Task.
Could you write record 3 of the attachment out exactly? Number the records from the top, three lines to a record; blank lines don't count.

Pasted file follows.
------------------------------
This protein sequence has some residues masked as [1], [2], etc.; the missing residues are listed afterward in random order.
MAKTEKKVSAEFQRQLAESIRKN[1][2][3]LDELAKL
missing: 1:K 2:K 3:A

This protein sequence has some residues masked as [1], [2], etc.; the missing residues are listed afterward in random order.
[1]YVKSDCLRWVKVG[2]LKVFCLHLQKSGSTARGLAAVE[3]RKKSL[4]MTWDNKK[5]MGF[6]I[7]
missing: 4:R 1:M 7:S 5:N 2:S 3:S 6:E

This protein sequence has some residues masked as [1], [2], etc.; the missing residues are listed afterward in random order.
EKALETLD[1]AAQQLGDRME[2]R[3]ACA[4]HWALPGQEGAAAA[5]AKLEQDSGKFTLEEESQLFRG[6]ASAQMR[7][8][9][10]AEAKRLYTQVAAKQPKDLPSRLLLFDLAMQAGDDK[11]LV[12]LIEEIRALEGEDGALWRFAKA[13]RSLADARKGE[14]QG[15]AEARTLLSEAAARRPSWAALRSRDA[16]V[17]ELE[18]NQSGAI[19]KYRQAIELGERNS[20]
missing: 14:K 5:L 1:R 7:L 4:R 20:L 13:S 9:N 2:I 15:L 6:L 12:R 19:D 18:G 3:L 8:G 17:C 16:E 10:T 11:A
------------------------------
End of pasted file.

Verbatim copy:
This protein sequence has some residues masked as [1], [2], etc.; the missing residues are listed afterward in random order.
EKALETLD[1]AAQQLGDRME[2]R[3]ACA[4]HWALPGQEGAAAA[5]AKLEQDSGKFTLEEESQLFRG[6]ASAQMR[7][8][9][10]AEAKRLYTQVAAKQPKDLPSRLLLFDLAMQAGDDK[11]LV[12]LIEEIRALEGEDGALWRFAKA[13]RSLADARKGE[14]QG[15]AEARTLLSEAAARRPSWAALRSRDA[16]V[17]ELE[18]NQSGAI[19]KYRQAIELGERNS[20]
missing: 14:K 5:L 1:R 7:L 4:R 20:L 13:S 9:N 2:I 15:L 6:L 12:R 19:D 18:G 3:L 8:G 17:C 16:E 10:T 11:A